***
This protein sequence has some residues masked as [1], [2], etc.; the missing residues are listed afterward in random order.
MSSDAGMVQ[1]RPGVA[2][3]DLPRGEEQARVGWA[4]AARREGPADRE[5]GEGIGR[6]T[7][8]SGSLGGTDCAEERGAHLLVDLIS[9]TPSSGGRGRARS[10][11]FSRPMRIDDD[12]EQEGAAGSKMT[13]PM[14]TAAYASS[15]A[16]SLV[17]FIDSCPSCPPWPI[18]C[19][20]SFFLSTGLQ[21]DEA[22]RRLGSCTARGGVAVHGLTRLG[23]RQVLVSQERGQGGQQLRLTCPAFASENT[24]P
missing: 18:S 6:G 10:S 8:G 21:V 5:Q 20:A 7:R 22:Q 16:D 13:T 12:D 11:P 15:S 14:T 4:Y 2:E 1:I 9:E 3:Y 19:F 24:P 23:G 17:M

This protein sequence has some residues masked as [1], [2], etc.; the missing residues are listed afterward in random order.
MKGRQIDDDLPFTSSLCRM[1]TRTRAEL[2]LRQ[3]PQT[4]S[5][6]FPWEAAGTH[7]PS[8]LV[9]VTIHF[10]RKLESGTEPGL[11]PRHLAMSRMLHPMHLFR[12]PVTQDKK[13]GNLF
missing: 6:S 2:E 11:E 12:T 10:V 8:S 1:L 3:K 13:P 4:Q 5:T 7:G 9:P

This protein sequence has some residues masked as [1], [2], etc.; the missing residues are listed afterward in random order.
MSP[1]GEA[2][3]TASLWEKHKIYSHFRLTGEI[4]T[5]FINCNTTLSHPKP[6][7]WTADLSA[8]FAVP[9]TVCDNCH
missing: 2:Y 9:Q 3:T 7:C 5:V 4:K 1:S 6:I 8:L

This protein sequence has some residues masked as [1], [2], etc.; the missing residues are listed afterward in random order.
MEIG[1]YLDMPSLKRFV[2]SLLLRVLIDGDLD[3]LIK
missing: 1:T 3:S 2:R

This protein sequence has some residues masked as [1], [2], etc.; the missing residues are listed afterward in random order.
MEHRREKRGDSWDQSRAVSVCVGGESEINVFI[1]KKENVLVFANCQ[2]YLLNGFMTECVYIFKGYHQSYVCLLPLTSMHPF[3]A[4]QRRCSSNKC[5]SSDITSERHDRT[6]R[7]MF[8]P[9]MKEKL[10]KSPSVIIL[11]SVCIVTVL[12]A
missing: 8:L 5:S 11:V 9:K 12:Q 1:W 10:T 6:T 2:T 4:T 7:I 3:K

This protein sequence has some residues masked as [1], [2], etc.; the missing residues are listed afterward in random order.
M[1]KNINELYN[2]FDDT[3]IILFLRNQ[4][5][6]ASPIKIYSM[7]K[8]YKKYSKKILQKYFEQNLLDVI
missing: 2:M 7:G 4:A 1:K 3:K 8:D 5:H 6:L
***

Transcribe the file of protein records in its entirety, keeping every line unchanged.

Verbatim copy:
This protein sequence has some residues masked as [1], [2], etc.; the missing residues are listed afterward in random order.
MSSDAGMVQ[1]RPGVA[2][3]DLPRGEEQARVGWA[4]AARREGPADRE[5]GEGIGR[6]T[7][8]SGSLGGTDCAEERGAHLLVDLIS[9]TPSSGGRGRARS[10][11]FSRPMRIDDD[12]EQEGAAGSKMT[13]PM[14]TAAYASS[15]A[16]SLV[17]FIDSCPSCPPWPI[18]C[19][20]SFFLSTGLQ[21]DEA[22]RRLGSCTARGGVAVHGLTRLG[23]RQVLVSQERGQGGQQLRLTCPAFASENT[24]P
missing: 18:S 6:G 10:S 8:G 21:V 5:Q 20:A 7:R 22:Q 16:D 13:T 12:D 11:P 15:S 14:T 4:Y 2:E 1:I 9:E 3:Y 19:F 24:P 23:G 17:M

This protein sequence has some residues masked as [1], [2], etc.; the missing residues are listed afterward in random order.
MKGRQIDDDLPFTSSLCRM[1]TRTRAEL[2]LRQ[3]PQT[4]S[5][6]FPWEAAGTH[7]PS[8]LV[9]VTIHF[10]RKLESGTEPGL[11]PRHLAMSRMLHPMHLFR[12]PVTQDKK[13]GNLF
missing: 6:S 2:E 11:E 12:T 10:V 8:S 1:L 3:K 13:P 4:Q 5:T 7:G 9:P

This protein sequence has some residues masked as [1], [2], etc.; the missing residues are listed afterward in random order.
MSP[1]GEA[2][3]TASLWEKHKIYSHFRLTGEI[4]T[5]FINCNTTLSHPKP[6][7]WTADLSA[8]FAVP[9]TVCDNCH
missing: 2:Y 9:Q 3:T 7:C 5:V 4:K 1:S 6:I 8:L

This protein sequence has some residues masked as [1], [2], etc.; the missing residues are listed afterward in random order.
MEIG[1]YLDMPSLKRFV[2]SLLLRVLIDGDLD[3]LIK
missing: 1:T 3:S 2:R

This protein sequence has some residues masked as [1], [2], etc.; the missing residues are listed afterward in random order.
MEHRREKRGDSWDQSRAVSVCVGGESEINVFI[1]KKENVLVFANCQ[2]YLLNGFMTECVYIFKGYHQSYVCLLPLTSMHPF[3]A[4]QRRCSSNKC[5]SSDITSERHDRT[6]R[7]MF[8]P[9]MKEKL[10]KSPSVIIL[11]SVCIVTVL[12]A
missing: 8:L 5:S 11:V 9:K 12:Q 1:W 10:T 6:T 2:T 4:T 7:I 3:K

This protein sequence has some residues masked as [1], [2], etc.; the missing residues are listed afterward in random order.
M[1]KNINELYN[2]FDDT[3]IILFLRNQ[4][5][6]ASPIKIYSM[7]K[8]YKKYSKKILQKYFEQNLLDVI
missing: 2:M 7:G 4:A 1:K 3:K 8:D 5:H 6:L